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Morning Read: Norton Introduces Another D.C. Statehood Bill

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    FILE -- WASHINGTON - FEBRUARY 26: U.S. Del. Eleanor Holmes Norton (D-DC) smiles answers questions from reporters after a news conference on Capitol Hill February 26, 2009 in Washington, DC. The U.S. Senate earlier passed the District of Columbia House Voting Rights Act. (Photo by Alex Wong/Getty Images)

    D.C. Congresswoman Eleanor Holmes Norton once again introduced legislation to Congress that would make D.C. the country’s 51st state. This isn’t the first time she has introduced such a bill and likely won’t be her last.

    The New Columbia Admissions Act would give the State of New Columbia two voting senators and a voting member of the House of Representatives. The bill stipulates that the state would not have jurisdiction over federal buildings and territory within its borders.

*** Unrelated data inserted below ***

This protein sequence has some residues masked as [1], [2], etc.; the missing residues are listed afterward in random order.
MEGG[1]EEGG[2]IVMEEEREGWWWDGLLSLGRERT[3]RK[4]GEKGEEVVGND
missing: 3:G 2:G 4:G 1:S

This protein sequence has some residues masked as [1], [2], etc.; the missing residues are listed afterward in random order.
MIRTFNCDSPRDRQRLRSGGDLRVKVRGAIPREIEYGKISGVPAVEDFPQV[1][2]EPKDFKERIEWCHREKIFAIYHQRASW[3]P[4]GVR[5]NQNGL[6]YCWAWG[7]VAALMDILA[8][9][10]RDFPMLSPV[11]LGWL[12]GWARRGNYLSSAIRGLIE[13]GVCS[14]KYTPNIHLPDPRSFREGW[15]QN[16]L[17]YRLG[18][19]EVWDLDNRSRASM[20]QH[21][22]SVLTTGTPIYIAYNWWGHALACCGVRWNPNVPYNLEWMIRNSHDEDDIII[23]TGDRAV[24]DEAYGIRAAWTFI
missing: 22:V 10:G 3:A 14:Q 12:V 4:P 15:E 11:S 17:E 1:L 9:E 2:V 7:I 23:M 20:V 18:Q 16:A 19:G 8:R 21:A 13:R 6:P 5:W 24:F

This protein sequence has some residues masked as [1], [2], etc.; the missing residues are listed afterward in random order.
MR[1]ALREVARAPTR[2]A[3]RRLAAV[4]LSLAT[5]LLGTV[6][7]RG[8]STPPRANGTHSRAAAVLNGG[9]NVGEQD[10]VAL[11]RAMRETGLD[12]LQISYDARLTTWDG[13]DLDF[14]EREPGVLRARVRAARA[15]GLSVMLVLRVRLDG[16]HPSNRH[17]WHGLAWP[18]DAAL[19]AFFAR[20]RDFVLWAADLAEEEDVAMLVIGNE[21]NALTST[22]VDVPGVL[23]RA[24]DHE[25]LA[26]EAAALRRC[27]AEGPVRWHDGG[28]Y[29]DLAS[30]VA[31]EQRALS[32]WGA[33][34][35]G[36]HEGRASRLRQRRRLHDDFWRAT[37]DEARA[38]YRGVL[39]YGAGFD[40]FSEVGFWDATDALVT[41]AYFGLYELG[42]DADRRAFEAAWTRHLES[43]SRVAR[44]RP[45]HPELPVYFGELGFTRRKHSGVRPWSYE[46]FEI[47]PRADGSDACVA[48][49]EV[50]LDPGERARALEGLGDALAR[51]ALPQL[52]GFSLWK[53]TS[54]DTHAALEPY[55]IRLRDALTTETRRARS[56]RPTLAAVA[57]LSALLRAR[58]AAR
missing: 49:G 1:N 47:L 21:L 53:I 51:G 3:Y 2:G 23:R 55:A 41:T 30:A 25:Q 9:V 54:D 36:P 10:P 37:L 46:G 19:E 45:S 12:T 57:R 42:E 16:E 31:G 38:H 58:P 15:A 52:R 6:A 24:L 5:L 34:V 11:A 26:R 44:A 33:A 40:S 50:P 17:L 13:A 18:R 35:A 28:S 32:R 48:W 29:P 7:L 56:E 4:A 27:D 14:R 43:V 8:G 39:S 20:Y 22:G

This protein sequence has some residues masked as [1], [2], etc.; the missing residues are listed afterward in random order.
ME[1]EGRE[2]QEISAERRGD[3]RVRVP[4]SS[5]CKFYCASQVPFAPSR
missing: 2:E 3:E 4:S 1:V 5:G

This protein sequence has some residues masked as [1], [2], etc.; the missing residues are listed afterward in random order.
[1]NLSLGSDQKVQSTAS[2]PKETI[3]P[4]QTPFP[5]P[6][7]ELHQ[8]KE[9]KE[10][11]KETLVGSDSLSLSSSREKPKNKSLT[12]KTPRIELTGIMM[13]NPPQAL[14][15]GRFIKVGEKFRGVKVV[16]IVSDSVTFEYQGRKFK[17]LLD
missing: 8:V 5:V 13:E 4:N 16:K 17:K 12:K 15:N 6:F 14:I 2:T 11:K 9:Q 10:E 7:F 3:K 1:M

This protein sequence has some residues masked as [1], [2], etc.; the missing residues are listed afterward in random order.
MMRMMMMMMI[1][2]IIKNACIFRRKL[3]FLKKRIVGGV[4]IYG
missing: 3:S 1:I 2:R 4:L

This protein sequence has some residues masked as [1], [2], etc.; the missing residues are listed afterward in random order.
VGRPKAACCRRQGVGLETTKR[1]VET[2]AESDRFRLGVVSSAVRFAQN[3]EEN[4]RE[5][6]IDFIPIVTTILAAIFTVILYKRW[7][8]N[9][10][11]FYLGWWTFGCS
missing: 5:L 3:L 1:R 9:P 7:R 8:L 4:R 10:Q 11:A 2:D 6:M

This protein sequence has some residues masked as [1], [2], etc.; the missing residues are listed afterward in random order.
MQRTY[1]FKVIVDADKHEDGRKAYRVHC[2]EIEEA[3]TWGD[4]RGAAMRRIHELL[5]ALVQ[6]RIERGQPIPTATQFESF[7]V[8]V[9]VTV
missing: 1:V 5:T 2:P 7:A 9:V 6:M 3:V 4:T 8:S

The statehood measure came to a vote only once in 1993, according to the Washington Post, and died in the House with a 153-277 vote (nearly every Republican and more than 100 Democrats opposed the legislation.) The bill has never come to a vote in the Senate, and Norton said she is working to get the bill introduced in that chamber.

    The fight for D.C. statehood did get a small victory on Tuesday. President Obama agreed to put D.C.’s “Taxation Without Representation” license plates on presidential vehicles. President Bill Clinton had these plates on his fleet of vehicles when he was president, but President George W. Bush opted not to. This is just a small symbolic gesture, but shows the president at least supports the cause on some level.

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